Several years ago, there was a fascinating news story that made headlines around the world. In November of 2008, BBC news reported the story of a Russian Orthodox church being stolen by thieves. Last seen in July of that year, it was reported:
“…a 200 year old church building has disappeared from a village in central Russia. Orthodox officials had intended to re-open the abandoned building and begin services again.”
But imagine their surprise when they came to the place where the church had stood and saw nothing. Now, it is certainly not uncommon in remote areas of Russia for vacant churches to have their gilded icons and other valuables stolen by thieves. But now an entire church building had been stolen. How? Well, sometime in early October thieves made off with it brick by brick. What I found interesting was this line—“The disappearance of the Church of the Resurrection was not immediately noticed.”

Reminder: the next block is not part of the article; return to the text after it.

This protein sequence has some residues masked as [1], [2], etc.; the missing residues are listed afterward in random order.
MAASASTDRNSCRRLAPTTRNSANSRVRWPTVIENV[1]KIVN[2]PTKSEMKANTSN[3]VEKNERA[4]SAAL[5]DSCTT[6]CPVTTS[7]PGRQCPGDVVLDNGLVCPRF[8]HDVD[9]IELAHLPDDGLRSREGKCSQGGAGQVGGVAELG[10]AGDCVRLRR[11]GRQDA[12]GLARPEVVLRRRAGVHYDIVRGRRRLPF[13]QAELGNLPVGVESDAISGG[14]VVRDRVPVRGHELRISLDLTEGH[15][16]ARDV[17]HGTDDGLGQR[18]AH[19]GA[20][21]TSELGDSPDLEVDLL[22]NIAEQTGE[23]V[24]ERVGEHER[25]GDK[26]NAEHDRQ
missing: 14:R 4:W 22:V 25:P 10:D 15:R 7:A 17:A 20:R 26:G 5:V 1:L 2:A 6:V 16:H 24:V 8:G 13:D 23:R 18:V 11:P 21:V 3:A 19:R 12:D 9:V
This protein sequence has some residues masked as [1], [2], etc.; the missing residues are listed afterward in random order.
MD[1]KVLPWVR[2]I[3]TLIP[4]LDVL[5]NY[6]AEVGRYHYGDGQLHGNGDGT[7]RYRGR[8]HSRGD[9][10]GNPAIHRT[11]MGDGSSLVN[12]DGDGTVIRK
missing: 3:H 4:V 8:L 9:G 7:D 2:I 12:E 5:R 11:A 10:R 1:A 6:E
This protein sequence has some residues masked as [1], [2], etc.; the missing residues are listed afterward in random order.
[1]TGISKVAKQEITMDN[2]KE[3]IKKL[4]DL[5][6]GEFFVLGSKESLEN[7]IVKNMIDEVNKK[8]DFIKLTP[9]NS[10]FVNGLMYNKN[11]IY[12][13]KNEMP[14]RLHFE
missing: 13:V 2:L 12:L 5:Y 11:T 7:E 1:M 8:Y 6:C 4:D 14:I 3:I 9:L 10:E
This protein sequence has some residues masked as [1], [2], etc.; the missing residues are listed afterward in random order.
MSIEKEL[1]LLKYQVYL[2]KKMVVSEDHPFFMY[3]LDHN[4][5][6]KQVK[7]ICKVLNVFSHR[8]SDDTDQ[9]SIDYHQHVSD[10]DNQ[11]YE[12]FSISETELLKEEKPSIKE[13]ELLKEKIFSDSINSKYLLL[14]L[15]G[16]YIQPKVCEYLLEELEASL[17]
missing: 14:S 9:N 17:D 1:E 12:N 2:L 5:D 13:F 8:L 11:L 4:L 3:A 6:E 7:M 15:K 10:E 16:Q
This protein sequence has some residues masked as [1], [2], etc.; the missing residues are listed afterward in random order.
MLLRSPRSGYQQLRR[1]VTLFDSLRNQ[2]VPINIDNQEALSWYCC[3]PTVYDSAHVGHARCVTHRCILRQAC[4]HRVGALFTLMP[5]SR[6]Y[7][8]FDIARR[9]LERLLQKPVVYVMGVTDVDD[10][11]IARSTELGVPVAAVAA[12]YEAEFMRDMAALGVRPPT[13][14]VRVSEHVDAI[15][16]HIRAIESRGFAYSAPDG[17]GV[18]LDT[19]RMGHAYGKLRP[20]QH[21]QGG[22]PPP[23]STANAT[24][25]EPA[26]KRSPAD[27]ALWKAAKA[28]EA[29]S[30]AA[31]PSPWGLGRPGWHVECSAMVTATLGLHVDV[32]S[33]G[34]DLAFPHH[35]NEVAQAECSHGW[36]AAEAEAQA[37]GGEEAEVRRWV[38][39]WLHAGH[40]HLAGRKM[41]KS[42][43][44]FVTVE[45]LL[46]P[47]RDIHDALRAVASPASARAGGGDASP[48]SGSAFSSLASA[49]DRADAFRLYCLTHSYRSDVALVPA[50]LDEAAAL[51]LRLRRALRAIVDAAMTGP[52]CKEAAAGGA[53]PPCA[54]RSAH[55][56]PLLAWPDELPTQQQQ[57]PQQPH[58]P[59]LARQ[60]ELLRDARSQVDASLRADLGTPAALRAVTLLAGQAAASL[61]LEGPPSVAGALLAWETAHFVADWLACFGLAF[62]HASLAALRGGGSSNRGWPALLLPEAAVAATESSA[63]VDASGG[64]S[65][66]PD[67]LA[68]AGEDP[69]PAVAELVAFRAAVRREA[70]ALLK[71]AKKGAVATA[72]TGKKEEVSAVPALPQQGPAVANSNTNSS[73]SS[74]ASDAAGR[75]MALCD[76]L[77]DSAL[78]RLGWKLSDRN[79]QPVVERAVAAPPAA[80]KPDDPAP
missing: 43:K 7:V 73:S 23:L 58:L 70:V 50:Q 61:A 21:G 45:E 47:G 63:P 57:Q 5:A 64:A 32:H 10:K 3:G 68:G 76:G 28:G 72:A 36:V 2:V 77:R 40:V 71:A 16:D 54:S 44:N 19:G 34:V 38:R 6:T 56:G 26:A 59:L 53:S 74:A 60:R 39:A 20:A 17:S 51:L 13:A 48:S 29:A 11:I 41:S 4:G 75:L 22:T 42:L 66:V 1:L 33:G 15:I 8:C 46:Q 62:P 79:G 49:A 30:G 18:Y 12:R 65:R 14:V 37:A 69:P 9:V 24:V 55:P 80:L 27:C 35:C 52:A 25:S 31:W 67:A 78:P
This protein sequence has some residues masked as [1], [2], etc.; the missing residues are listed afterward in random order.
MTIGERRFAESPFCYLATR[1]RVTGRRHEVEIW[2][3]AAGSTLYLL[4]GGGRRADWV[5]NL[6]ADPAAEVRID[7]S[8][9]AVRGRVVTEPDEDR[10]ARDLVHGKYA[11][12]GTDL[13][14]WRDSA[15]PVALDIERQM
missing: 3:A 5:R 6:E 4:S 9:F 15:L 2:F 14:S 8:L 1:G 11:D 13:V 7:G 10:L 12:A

When I read that, I could not help but be reminded that this is what happens whenever the church forfeits her birthright, when she forsakes her first love, and when she abandons her true mission. Our whole reason for existence can become lost in a maze of misplaced priorities. Before we know it, what began as a movement to make disciples can get sidetracked with building projects, programming, organizational details, and the list goes on. All of those things are important, but they are not what is most important. We can become so focused on maintenance that we overlook what is most important—the mission.
Jesus has sent us out into the world with the message of the gospel. The church is a kingdom outpost, and believers are ambassadors for Christ. We have been entrusted with the task of sharing the hope of salvation with lost sinners. If our local church suddenly disappeared from our community, would it be immediately noticed? Let’s not be a ‘vanishing’ church, one that has become so comfortable that we neglect the mission and purpose for which we exist.
For more, read Matthew 16:18; Matthew 28:18-20